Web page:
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Four conservation groups filed suit Monday in Missoula federal court, challenging the U.S. Fish and Wildlife Service’s designation of critical Canada lynx habitat in the lower 48 states.

The national Sierra Club, Colorado-based Rocky Mountain Wild, Montana-based Alliance for the Wild Rockies and Montana-based Native Ecosystems Council filed suit challenging omissions the service made, including linkage between core habitat and swaths of the southern Rockies in Colorado and New Mexico. Critical habitat identifies geographic areas important to the conservation of a listed species and which may require special management considerations or protection.

“From the Sierra Club’s point of view, this is a very large regional case,” said Sierra Club managing attorney Eric E. Huber. “Lynx occupy the Rockies from Canada to New Mexico, and the Fish and Wildlife Service systematically excluded vast areas.”

This lawsuit comes after a 2010 federal court ruling in which conservation groups successfully sued the service over critical lynx habitat. The ruling forced the agency to perform additional analysis, which it released as its latest designation last September.

The September designation included timber lands in northern Maine, and BLM and Park Service lands in and around Yellowstone National Park, as well as lands designated in 2009. Critical lynx habitat across Maine, Minnesota, Montana, Idaho, Wyoming and Washington totals nearly 39,000 square miles.

Huber pointed to several national forests in Montana and Idaho as in need of protection, as well as the need for linkage between Wyoming’s designated habitat in the northwestern part of the state, and introduced populations across Colorado in the Southern Rocky Mountains.

“We think that for the real survival and recovery, lynx need this vast area connected so various populations can disperse,” he said.

The Colorado and other southern populations, introduced between 1999 and 2006, were not included in the critical habitat designation. The service said in September it would not include areas void of lynx at the time of listing as threatened under the Endangered Species Act in 2000.

Lynx populations are unknown in the lower 48 states, but are historically lower than those in Alaska and Canada and remain small, according to USFWS literature. Naturally occurring populations in the Rockies are tied to Canadian populations, dependent on immigration for genetic exchange.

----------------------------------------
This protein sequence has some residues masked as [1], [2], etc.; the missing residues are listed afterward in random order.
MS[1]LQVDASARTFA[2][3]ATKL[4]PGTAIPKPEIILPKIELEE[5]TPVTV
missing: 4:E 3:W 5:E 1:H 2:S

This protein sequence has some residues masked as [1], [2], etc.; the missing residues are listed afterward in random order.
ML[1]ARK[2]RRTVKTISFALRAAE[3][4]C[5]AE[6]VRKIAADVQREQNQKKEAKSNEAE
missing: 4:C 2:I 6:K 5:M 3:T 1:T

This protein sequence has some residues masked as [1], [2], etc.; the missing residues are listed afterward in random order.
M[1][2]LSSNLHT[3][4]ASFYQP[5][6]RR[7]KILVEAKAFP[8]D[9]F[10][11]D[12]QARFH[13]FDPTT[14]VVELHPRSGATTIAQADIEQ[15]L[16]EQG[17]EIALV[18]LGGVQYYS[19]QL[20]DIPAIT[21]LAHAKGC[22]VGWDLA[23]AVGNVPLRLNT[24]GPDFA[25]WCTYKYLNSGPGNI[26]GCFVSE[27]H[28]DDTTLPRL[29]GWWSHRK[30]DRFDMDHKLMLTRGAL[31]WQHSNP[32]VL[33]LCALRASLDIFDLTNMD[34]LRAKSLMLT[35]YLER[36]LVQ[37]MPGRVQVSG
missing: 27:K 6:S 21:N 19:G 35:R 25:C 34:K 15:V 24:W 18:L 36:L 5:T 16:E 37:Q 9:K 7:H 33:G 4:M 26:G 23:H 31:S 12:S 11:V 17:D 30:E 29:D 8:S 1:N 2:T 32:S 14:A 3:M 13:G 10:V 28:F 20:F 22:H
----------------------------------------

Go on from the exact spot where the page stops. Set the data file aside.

Well known for their ability to thrive in deep snow, lynx feed almost exclusively on snowshoe hares and populations of the two species are closely tied, the USFWS literature said.

Executive director for the alliance Mike Garrity pointed to several specific areas in Montana and Idaho the groups believed are in need of designation. USFWS has ignored current science about lynx habitat, populations and habits, he said.

“Scientists have said we need a connection from Canada to keep the species healthy,” he said, adding that the Continental Divide plays a major role as a lynx corridor between populations throughout the Rockies.

Isolated populations lead to inbreeding and then extinction, and failing to link northern and southern populations is essentially a death sentence for the cat in the southern populations, Garrity said.

Several areas in Montana, such as MacDonald Pass, the Ten Mile watershed, Telegraph Creek west of Helena and the Beaverhead-Deelodge National Forest, have documented lynx activity but no designation, Garrity said. The Big Belts also provide a potential corridor, he said.

A linkage is also needed between the Frank Church Wilderness in central Idaho and core populations, Garrity said.

Chief of public affairs for USFWS, Gavin Shire, said it would not comment on matters under litigation.

At the time of critical habitat designation, USFWS said that areas naturally occupied by lynx at the time of listing were sufficient to ensure the survival of the species.

“The Endangered Species Act gives the threatened Canada lynx a real shot at recovery in its high-elevation habitat in the northern United States,” said Noreen Walsh, the service’s regional director for the Mountain Prairie Region in a September news release. “Our final rule provides the lynx — one of only seven wild cat species in the nation — with what it needs to persist and thrive for future generations of Americans.”

Originally published here.

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